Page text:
Primate Rescue Center

Beloved Blue Rocks Cowboy Monkey Rodeo Riles PETA

Erika Fleury August 12, 2016

Monkey see, monkey do, monkey cause PR nightmare.

The Cowboy Monkey Rodeo, a Wilmington Blue Rocks tradition in which a chaps-wearing capuchin monkey straddles a border collie and herds sheep for laughs, could be driven out of town soon.

Grady is a capuchin monkey now living at the PRC. 

Animal rights activists have mounted nationwide protests against the event, blasting rodeo operator Tim "Wild Thang" Lepard for a history of U.S. Department of Agriculture violations related to his treatment of the primates. Supporters, meanwhile, praise the rodeo as family-friendly fun in which the stars are treated with respect both on and off the field.

"It's just a bizarre event. People don't realize the cruelty that goes behind it," said Lia Delardo, a People for the Ethical Treatment of Animals volunteer from Philadelphia who helped organize a protest outside Frawley Stadium last month when the rodeo performed. She was joined by a handful of animal advocates, including those from Delaware Action for Animals, who accused Lepard of yanking all the teeth out of his monkeys and forcing them to cling desperately to dogs who run up to 30 mph and stop suddenly.

Lepard, a former bullfighter and rodeo clown based in Mississippi, said all his monkeys' teeth are intact, he pampers them like "family" and, if you know anything about monkeys, you can't force them to do anything. Though they may be plied with Pop Tarts, a monkey will hurl dirt at a sheep who annoys him. Of the protesters, Lepard, 54, said, "They need to be prayed for because what they're doing is lying."

Minor League Baseball President Pat O'Connor refuses to climb up into the saddle. In response to a PETA petition signed by more than 47,000 people, O'Connor recently released a statement that said his organization "neither supports nor encourages the practice of using animal acts of any kind, especially animal acts for which the Humane Society has expressed serious concerns, to entertain our great fans." The baseball executive stopped short of an outright ban. "We encourage clubs to ensure that the promotions they host do not endanger the health or safety of any animal," he said in the statement.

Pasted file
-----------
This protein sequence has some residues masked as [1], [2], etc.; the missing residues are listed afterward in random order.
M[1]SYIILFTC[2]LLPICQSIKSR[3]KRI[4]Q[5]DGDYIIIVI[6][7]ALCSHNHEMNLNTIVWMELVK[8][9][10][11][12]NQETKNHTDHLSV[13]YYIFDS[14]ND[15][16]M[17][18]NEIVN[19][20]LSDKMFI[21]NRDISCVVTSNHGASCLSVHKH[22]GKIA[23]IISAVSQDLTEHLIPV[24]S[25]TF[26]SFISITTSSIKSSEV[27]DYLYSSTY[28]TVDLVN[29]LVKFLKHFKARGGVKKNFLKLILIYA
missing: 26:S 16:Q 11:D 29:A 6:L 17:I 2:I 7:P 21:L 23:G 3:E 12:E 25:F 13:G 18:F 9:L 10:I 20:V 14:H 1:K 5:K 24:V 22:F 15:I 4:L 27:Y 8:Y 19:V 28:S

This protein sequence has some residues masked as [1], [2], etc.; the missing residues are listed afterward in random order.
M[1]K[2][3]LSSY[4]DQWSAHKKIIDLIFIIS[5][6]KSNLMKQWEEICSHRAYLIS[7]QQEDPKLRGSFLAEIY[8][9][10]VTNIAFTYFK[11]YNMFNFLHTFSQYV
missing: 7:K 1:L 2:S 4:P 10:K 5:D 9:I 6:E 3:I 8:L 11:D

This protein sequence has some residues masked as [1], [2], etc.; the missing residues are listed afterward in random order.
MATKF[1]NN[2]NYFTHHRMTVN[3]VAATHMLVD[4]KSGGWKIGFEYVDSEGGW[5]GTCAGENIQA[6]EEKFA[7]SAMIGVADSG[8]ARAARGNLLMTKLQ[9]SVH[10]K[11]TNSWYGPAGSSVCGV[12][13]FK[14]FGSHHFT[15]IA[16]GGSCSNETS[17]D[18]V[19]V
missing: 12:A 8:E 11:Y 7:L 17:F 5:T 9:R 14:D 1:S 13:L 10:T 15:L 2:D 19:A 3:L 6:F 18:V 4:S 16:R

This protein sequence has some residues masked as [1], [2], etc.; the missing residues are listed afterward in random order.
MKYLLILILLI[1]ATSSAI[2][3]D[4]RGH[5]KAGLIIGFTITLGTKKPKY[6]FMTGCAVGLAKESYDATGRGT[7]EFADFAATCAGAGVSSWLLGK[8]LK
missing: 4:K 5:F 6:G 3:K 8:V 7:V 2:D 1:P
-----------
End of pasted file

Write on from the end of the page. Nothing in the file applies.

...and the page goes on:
The professional baseball league, with 244 member clubs, did not respond to a request for comment. Blue Rocks spokesman Matt Janus initially agreed to a phone interview, but then issued a statement saying that the organization continues to investigate the matter and "takes concerns regarding animal welfare very seriously."

The team is caught between a rock and a hard place. Animal advocates have threatened to boycott future games, while at least one cowboy monkey enthusiast warns he'll do the same if the Blue Rocks bow to public pressure. Already, the Lexington Legends and Williamsport Crosscutters have axed monkey rodeos.

Wilmington artist Nick Blanco, in an impassioned letter to the editor published in The News Journal last week, wrote that he was angry and disgusted by the protesters' "utterly invalid and exaggerated" claims. "True animal cruelty," Blanco said, is dogfighting, hunting and puppy mills. "All the animals in the Cowboy Monkey Rodeo are treated like kings," wrote the 32-year-old, who met Lepard and his menagerie once a couple of years ago. To show his appreciation for the creatures' prowess, Blanco painted cartoonish tribute portraits and gave one to Lepard. He says the event draws huge crowds who marvel at the spectacle. When the Cowboy Monkey Rodeo takes the field, the crowd erupts like it's a Grand Slam. "I felt like it was the coolest thing in the freaking world," added Blanco. "I've never seen that stadium sold out ever except when cowboy monkey shows up."

Dover vegan Charles Wolfe couldn't disagree more. He's done so on Facebook, before the Blue Rocks deleted his comments, he said. The 35-year-old admits he's never watched the cowboy monkeys in action, but he questions the audience's judgment. "They just look at them as entertainment — the same way people look at circuses," he said. "They're going and they think it's a good laugh. Some people just don't value the animal's life the way others do."

For years, animal protection groups like the Humane Society of the United States and the North American Primate Sanctuary Alliance (of which the PRC is a founding member) have lobbied against monkey rodeos for causing undue stress to the performers, preventing them from engaging in natural behaviors and posing a public safety risk.